A California lawmaker has introduced a bill proposal that would expand legislative presumptions that a plethora of medical conditions are compensable for hospital workers, which raises significant questions about how it would affect litigation of potential COVID-19 coronavirus claims.
As we kicked off the 2020 California legislative session, lawmakers’ proposed amendments to 2019’s Assembly Bill 5 dominated the start of the session as various groups jostle over proposed changes to the independent contractor/employee test. However, lawmakers are moving forward with other parts of their agendas as well.
Perhaps the biggest potential cost-driver bill to date is Senate Bill 893, which would create a statutory rebuttable presumption for hospital employees who provide “direct patient care in an acute hospital to include infectious diseases and musculoskeletal injuries.” The presumption would presume that these infectious diseases arose out of and in the course of employment.
So what types of diseases or infections are we talking about here? The bill defines infectious disease as follows:
- Staphylococcus aureus skin infections
- Bloodborne infectious diseases, which is defined as “a disease caused by exposure to pathogenic micro-organisms that are present in human blood that can cause disease in humans, including those pathogenic micro-organisms defined as bloodborne pathogens by the Department of Industrial Relations.”
To be clear, this last element appeared to be aimed at bloodborne diseases like HIV, hepatitis C, malaria, syphilis, and other bloodborne conditions.
Now Labor Code 3208.05 already provides a presumption of injury for health care workers due to preventative care. This presumption of compensability may be triggered if a health care worker suffers an injury while undergoing care to prevent the development or manifestation of any bloodborne disease, illness, syndrome or condition recognized as occupationally incurred by Cal-OSHA, the federal CDC or other appropriate governmental entities.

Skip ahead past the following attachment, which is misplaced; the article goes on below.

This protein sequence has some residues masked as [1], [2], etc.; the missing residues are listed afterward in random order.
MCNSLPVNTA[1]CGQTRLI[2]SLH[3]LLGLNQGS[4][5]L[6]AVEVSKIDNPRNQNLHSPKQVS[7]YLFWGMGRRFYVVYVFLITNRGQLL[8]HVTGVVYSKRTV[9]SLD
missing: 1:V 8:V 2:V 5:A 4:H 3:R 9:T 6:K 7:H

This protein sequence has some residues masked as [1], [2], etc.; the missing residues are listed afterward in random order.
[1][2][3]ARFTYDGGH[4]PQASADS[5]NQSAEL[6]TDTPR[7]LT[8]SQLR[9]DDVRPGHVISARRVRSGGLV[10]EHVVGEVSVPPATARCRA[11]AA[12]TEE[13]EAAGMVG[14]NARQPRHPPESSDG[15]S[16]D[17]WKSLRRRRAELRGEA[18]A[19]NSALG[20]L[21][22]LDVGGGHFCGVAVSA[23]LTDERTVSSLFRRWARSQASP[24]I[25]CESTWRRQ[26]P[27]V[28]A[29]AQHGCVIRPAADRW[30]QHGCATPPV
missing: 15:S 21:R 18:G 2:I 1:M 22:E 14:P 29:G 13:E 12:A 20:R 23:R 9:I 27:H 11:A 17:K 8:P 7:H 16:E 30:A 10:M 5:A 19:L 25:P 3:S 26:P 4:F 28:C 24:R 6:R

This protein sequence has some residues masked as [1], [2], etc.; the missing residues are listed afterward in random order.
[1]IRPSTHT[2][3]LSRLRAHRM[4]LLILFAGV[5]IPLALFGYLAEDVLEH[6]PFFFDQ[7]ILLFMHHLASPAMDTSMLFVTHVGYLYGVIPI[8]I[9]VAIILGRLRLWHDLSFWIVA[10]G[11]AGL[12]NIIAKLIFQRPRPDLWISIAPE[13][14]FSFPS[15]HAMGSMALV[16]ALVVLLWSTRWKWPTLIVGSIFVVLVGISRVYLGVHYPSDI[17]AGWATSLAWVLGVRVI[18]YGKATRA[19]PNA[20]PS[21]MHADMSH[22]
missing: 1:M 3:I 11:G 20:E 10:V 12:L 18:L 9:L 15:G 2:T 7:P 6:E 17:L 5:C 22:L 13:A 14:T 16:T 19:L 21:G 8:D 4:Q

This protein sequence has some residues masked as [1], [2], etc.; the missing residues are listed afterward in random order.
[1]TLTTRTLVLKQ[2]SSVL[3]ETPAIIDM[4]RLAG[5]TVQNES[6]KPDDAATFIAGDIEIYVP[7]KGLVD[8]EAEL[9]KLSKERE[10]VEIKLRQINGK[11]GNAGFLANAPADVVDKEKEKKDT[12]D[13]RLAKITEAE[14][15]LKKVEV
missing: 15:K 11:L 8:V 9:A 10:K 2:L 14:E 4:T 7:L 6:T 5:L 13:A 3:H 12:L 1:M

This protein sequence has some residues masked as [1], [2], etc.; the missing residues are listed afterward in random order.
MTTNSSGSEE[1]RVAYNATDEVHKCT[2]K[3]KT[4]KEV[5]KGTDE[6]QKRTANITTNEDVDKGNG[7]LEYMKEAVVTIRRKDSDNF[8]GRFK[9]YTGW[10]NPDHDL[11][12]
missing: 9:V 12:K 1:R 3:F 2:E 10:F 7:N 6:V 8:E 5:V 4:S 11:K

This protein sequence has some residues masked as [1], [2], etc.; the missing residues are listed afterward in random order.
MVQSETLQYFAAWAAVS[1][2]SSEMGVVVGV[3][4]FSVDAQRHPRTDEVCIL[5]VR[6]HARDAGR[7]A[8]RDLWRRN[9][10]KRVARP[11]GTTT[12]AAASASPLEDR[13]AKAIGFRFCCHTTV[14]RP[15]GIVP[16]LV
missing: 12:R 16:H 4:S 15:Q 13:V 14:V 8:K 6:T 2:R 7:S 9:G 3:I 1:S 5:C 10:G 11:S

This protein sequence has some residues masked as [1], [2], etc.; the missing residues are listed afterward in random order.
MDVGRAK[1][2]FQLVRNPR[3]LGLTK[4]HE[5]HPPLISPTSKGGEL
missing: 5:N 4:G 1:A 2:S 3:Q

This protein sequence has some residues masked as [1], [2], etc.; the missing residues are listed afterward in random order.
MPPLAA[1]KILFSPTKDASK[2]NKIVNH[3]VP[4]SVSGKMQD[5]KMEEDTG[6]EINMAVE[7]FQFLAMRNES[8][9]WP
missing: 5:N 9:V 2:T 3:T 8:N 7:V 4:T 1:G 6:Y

For instance, LC 3208.05 lists hepatitis and HIV as examples of bloodborne diseases. However, LC 3208.05 also states that it is not limited to hepatitis and HIV.
LC 3208.05 defines bloodborne diseases as “a consequence of a documented exposure to blood or bodily fluid containing blood that arose out of and in the course of employment.”
BY MERE COINCIDENCE, THE BILL WAS PROPOSED AT THE SAME TIME AS THE COVID-19 VIRUS WAS SPREADING
Unfortunately, the spread of the dreadful COVID-19 coronavirus is something that all of the world’s citizens are facing right now. Here at home in the US, the Centers for Disease Control and Prevention warned that “disruptions to daily life could be ‘severe’,” and that extreme social distancing measures may be necessary.
There are now discussions about testing for the virus via a blood test, which was examined here in this piece by NPR. Currently, the most common COVID-19 test is performed by swabbing the nose of the patient and looking for matching sequences of the virus’ genetic material.
IS COVID-19 A BLOODBORNE DISEASE? PROBABLY NOT SAYS THE BLOOD BANKS
In light of the recent wave of COVID-19 coronavirus cases, this raises a rather pertinent question: can the coronavirus be transmitted by exposure to an infected patient’s blood? While I don’t think anyone definitively knows the answer for sure just yet, initial reports of quarantines seem to show a general consensus that the virus is generally considered a respiratory disease, and likely is spread through the air and contact with commonly-used surfaces.